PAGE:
Designer Chris Bailey spent a lot of time and money keeping up appearances.HBO
“It was really shocking to see how pervasive it was, how much money goes into it, and how the tech companies really don’t have a desire to do anything about it, because it inflates their numbers,” said Bilton, who spent close to $15,000 on more than 300 different bot services throughout the project.
A couple grand and you can be perceived as famous.”
For Druckman, the project started to pay off quickly. Companies began contacting her for collabs and inviting her on all-expenses-paid trips. She now has more than 340,000 followers, a good portion of which are real people.
The 26-year-old actress always knew that an online following was important to casting directors, but didn’t realize how much until months into the experiment. As she surpassed 100,000 followers, she was being invited to more auditions and getting offered more parts.
Bilton said “it is just insane how much work it is” to set up photoshoots all day.HBO
“That was a hard truth that I don’t think I ever wanted to accept,” she told The Post.
Still, Druckman is glad she joined the experiment. “I treated this whole thing as an acting role,” she said.
The project didn’t go as smoothly for Heiner and Bailey.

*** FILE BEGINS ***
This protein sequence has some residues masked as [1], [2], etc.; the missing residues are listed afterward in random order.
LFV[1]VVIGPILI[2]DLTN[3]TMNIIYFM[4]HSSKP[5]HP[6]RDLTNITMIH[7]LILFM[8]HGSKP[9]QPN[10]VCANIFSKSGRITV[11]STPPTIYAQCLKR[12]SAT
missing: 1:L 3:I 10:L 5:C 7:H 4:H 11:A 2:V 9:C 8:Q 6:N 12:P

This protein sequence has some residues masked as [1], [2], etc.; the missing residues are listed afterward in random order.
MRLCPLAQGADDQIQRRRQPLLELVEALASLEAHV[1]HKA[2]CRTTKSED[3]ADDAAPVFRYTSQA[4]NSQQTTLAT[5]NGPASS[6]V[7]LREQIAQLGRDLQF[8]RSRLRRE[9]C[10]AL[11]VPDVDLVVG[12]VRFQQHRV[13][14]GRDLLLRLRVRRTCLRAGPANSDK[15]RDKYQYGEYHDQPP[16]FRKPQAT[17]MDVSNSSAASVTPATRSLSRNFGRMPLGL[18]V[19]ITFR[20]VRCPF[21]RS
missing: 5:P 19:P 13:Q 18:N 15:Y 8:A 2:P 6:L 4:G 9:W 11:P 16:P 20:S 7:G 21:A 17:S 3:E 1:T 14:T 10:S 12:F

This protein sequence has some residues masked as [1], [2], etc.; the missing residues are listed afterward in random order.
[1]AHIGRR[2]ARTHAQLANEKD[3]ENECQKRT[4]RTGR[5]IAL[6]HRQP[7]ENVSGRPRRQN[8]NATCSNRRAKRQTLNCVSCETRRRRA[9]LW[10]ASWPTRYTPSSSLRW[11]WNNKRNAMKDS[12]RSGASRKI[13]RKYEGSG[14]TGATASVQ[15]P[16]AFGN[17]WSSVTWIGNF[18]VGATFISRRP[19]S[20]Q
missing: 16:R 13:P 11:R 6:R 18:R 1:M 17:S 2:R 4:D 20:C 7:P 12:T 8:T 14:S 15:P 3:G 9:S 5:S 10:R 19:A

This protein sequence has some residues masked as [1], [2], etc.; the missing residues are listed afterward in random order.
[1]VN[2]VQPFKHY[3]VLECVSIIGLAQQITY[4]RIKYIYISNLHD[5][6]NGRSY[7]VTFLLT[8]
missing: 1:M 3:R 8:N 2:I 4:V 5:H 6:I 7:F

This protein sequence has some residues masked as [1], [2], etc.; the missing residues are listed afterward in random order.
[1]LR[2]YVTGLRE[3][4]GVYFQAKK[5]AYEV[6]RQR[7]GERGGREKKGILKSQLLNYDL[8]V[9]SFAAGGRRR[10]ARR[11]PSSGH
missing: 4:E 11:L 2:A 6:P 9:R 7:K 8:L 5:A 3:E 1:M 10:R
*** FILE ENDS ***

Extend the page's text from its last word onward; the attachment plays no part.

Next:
Even though Heiner’s following was mostly bots, having all those “eyes” on him exacerbated his anxiety. “I still felt like they were watching me — it made me so uncomfortable,” he tells The Post. At one point, a friend from high school called the 25-year-old out for his fake persona. “I was just embarrassed. ‘I look like a fool,’ ” he remembered thinking.
“I was just embarrassed. ‘I look like a fool,’” said Wylie Heiner.HBO
Being an influencer is “a a lot harder than I thought it was,” Heiner said.
“It shouldn’t be that serious,” he said.
Now, because of the documentary, Heiner is applying to grad school to become a therapist. “There could be a good relationship between therapy and social media,” he said.
Bailey, 29, is still attempting to gain a following through a harder — and more virtuous —route.
Integrity “is a huge part of me,” Bailey told The Post. “I can’t really fake the funk. I can’t be posting pictures and doing reviews of products I don’t even want or like.”
He rarely posted the pics from Bilton’s elaborately constructed photo shoots.
The documentary from director Nick Bilton (pictured) premieres on Tuesday.HBO
When he did, he would delete overenthusiastic comments left by bots.
he doesn’t want to be fake on his Instagram,” said Bilton.
Bailey now has more than 18,000 followers and is working on releasing music and his clothing line, the 1-Off Recycled Garment Project. “I do believe that if you stay true to who you are and what you believe, it will take you farther,” he said.
No number is worth compromising your authenticity, Bailey says in the doc.
“If you asked me if I would take 100,000 fake followers or 100 real ones, I’m taking the real ones all day.”